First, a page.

Animal Control NYC
Animal control in NYC can be confusing because there are several entities that help to control and regulate various things. In this detailed guide, we’ll go through the various entities that help to govern the use and care of different animals, and you can find out what to do or who to call for different situations.
Jump to a section:
- Immediate Threats
- Rabid Animals
- Wildlife During Day
- Nuisance Wildlife
- Wild, Stray, or Injured
- Removing Wildlife from a Park
- Report Deer, Coyote, or Fox
- Stray or Lost Dog
- Animal Care Center Drop Off Locations
- Animal Abuse
- Stray Cats
- Surrendering a Cat/Dog
- Animal Neglect
- Report Animal Abuse Anonymously
1. Animal Control NYC For Immediate Threats
If you’re facing a situation that is an immediate threat (such as a wild animal) to the health and safety of you or others in NYC, call 911. You can call 311 for other concerns.
2. Rabid animals in NYC
You can use the Animal Care Centers of NYC to report:
- A dead animal that may have been rabid before it died
- Report animals that might be rabid
Symptoms of rabies in animals include:
- Confusion or disorientation
- Difficulty moving or walking/paralysis
- Unusual or extreme aggression
- Eating or chewing objects, like wood, soil, stones, plants or other unusual materials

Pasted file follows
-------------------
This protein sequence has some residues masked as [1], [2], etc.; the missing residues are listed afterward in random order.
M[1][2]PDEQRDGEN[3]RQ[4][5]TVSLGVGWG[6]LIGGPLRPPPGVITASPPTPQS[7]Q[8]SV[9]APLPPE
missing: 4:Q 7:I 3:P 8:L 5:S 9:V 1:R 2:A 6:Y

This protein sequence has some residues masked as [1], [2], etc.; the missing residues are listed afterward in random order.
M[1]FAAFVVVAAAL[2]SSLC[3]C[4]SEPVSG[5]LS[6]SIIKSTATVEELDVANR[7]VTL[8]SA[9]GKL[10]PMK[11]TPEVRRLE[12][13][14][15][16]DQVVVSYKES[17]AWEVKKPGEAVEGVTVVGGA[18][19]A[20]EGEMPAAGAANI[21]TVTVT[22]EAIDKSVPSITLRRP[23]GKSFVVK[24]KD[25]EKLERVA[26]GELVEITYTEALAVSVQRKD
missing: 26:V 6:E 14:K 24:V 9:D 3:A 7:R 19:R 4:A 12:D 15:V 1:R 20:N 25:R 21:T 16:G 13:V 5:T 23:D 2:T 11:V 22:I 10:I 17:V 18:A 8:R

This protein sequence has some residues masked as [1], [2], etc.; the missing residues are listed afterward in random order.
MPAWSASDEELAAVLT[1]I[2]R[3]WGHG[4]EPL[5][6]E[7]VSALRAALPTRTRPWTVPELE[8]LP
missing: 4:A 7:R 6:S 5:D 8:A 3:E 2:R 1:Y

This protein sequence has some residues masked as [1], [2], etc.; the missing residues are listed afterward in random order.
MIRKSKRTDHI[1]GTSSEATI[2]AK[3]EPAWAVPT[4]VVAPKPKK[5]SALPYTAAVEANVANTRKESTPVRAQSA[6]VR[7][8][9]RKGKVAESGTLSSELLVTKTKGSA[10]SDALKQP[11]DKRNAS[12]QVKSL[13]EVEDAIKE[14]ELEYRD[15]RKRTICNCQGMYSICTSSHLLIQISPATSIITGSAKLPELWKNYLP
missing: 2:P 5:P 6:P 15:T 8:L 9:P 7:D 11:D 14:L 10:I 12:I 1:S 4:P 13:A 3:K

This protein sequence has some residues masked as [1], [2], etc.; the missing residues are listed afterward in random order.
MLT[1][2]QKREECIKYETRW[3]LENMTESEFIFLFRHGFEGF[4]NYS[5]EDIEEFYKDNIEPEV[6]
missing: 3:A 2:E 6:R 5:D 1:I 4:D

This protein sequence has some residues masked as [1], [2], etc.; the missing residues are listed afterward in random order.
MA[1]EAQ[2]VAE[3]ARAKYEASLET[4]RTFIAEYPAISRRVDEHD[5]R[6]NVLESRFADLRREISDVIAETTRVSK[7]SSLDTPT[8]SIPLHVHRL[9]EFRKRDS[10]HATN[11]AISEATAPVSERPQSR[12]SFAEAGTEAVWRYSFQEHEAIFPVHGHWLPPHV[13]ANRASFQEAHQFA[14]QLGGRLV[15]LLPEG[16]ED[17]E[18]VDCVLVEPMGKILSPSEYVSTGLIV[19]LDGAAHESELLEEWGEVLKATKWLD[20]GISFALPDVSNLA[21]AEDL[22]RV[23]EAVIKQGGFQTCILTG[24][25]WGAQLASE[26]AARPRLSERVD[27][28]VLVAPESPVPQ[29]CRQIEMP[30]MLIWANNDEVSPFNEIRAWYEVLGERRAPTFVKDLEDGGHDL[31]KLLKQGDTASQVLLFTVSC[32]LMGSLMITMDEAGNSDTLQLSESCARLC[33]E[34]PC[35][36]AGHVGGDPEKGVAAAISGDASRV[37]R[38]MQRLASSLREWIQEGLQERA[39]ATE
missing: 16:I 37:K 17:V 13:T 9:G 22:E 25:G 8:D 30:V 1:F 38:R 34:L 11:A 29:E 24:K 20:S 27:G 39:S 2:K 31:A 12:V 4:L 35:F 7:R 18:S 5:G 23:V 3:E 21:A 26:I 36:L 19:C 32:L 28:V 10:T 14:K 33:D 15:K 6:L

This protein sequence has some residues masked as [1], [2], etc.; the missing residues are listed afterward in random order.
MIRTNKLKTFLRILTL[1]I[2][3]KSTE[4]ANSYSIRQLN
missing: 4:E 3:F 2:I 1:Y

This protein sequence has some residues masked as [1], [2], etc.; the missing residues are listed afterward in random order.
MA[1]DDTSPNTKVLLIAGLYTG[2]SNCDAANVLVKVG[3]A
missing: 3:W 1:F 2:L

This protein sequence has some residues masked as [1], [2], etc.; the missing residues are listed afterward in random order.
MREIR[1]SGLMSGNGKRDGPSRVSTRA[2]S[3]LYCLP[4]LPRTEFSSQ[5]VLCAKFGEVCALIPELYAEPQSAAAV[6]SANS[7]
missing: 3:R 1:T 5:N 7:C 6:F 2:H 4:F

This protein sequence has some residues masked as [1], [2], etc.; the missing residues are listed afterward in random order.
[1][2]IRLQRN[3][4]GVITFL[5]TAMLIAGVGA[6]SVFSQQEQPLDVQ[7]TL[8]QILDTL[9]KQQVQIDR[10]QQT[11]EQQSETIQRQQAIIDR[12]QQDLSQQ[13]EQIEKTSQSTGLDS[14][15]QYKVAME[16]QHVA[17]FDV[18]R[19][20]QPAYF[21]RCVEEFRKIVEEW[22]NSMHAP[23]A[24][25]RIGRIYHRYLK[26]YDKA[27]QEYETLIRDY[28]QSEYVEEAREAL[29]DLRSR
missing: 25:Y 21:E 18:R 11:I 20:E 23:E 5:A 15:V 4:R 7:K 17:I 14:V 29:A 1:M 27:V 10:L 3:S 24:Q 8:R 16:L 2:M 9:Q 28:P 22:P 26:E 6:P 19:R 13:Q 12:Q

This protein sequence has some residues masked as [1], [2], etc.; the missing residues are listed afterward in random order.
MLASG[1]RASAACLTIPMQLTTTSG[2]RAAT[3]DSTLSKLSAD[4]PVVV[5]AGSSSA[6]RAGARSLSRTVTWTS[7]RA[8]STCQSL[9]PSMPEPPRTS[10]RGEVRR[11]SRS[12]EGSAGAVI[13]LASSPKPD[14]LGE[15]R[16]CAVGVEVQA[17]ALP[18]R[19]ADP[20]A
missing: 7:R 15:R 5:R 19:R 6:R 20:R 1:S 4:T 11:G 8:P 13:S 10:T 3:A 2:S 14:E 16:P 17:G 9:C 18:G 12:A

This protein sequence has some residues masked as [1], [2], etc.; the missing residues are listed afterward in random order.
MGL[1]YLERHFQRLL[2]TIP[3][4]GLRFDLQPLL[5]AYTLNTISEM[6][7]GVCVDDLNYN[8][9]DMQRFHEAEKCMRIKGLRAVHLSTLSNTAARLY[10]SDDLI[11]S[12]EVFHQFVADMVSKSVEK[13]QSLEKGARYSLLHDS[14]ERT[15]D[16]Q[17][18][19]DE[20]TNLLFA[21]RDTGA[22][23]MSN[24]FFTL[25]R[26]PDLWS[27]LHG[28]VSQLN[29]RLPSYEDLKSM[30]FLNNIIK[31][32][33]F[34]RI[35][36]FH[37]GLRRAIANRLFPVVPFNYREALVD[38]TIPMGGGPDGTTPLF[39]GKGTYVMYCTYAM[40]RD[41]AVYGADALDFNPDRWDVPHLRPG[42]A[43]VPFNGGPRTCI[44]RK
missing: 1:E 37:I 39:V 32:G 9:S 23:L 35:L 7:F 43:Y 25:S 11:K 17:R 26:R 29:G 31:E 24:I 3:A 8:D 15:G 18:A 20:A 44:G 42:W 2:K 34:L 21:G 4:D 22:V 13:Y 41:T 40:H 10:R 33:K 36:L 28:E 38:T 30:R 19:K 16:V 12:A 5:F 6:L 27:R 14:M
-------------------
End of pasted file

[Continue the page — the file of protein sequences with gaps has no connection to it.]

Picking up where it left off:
- Excessive drooling or foaming at the mouth
- Abnormal behavior, like a wild animal that doesn’t shy away from humans
Call 311 for assistance by phone
3. Animal Control NYC – Raccoons
Most raccoons in NYC
You might notice raccoons in day time or night time. If you notice them out during the day, don’t automatically assume that they are dangerous, or that they are carrying rabies.
Most raccoons pose no risk of transferring disease to humans. The incidence of rabies in the New York City raccoon population is actually very small.
Do not feed racoons
Don’t feed raccoons. They can become a problem when people supply food and/or shelter.
They are attracted by food in:
- Pet feeders
- Certain plants
If you get bitten by a raccoon
If you are bitten or scratched by a raccoon:
- Wash the wound
- See your doctor as soon as possible
- Report sick or injured raccoons to 311